It's not always snowing.
Let's get one thing straight, Buffalo isn't always covered in snow. While we experience incredibly harsh winters, we also have amazing summers. Western New York is lucky enough to experience all four seasons to their fullest, meaning that you aren't going to get caught in a snowstorm in July because you'll probably be at the beach.
Buffalo experiences all four seasons to the extreme.
In fact, the area used to be home to one of the greatest lake-side amusement parks in the country that saw thousands of visitors each summer. There are a number of beaches that surround the city and plenty of summer festivals that draw in the crowds.
There's much more than greasy foods.
While the Buffalo chicken wing is the namesake of this fair city, that doesn't mean that there isn't plenty of different options. The city is a cultural melting pot and there's no better way to realize that then stepping out and trying the ethnic restaurants.
The dining scene is making a national impression.
A handful of notable restaurants have opened their doors in only the past couple of years in Buffalo and they are bringing a whole new dining scene to the city. Places like Hydraulics Hearth, Craving, Toutant and Buffalo Proper are creating a whole new level of dining in the city that hasn't been seen in decades.
It's not just a blue collar city.
While the city may have been founded on blue collar work ethic with railroad and industry as the supporting profession for the majority of Buffalonians, times have changed. Many of the factories have closed and the railroad is a shadow of what it once was. Luckily, times have changed. Education and healthcare provide most Western New Yorkers with career opportunities, and the growing family-owned businesses around town give the city a unique persona.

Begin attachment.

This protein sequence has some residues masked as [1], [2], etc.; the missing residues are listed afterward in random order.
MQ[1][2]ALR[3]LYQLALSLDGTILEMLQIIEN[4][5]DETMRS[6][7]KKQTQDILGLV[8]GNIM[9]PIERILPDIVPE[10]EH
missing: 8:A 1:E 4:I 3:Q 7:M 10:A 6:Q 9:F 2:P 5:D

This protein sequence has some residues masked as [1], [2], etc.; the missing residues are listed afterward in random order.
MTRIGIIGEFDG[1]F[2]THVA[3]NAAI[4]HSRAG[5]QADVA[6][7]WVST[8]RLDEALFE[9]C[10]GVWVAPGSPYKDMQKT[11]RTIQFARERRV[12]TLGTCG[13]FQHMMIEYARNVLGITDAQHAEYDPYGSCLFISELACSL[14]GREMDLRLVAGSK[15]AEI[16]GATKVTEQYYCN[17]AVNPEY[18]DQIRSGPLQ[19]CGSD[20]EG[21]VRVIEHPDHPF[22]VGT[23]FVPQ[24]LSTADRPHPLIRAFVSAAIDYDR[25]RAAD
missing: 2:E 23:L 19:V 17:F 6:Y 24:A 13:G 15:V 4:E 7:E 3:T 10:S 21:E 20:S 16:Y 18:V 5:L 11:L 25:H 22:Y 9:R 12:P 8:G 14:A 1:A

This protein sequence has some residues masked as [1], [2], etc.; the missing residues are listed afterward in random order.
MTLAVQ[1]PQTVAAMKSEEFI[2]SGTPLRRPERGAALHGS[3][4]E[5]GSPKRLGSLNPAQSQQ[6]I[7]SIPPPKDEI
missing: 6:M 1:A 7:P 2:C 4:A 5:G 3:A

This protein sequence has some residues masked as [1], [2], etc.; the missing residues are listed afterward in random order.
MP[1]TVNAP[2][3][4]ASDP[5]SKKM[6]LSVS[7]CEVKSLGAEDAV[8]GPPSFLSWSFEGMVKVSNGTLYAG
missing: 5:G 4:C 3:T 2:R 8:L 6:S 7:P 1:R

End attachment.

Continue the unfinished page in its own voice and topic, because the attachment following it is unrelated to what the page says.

The art scene is unparalleled.
Culture and art are like nothing else in Buffalo. There are a number of internationally recognized museums, and some of the most notable architects in the country got their start in Buffalo. Tour Allentown for a glimpse at a number of galleries, or walk through the Albright Knox or Elmwood Village for a taste of the city's culture.
The city isn't dangerous.
Buffalo has picked up a reputation as one of the most dangerous cities in the country due to an unfortunate economic situation, but things are turning around. The city is home to a number of neighborhoods that haven't seen violent crime in years, and petty crimes are far and few between. While a few neighborhoods are still hit hard by poverty and violence, there are a number of neighborhoods that couldn't be safer.
Has some of the best neighborhoods in the country.
A handful of the city's neighborhoods have gained national attention for their planning and history. Elmwood Village, the premier shopping district in the city, was named one of the "Top 10 Great Places in America" by the American Planning Association. Kenmore, the city's first suburb, was voted one of the "Top 10 Great Cities" in America in 2009. The streets are quaint and quiet, with large trees that dominate the street, hiding the 80- to 100-year-old homes that are impeccably maintained.
The city isn't dying.
We've all heard it before, Buffalo is a dying city. Industry has moved to other, cheaper countries and people have been moving away for decades. While much of that is true, the city has maintained a strong identity and has started to see a growth in population for the first time in over 60 years.
Buffalo is experiencing a huge rebirth.
Businesses are opening up throughout the city, once forgotten neighborhoods are thriving and former industrial buildings on the verge of demolition are being converted in to new high-end hotels and apartments. For the first time in a long time people are moving to the city instead of away, and tourists are seeing the potential in the City of Good Neighbors.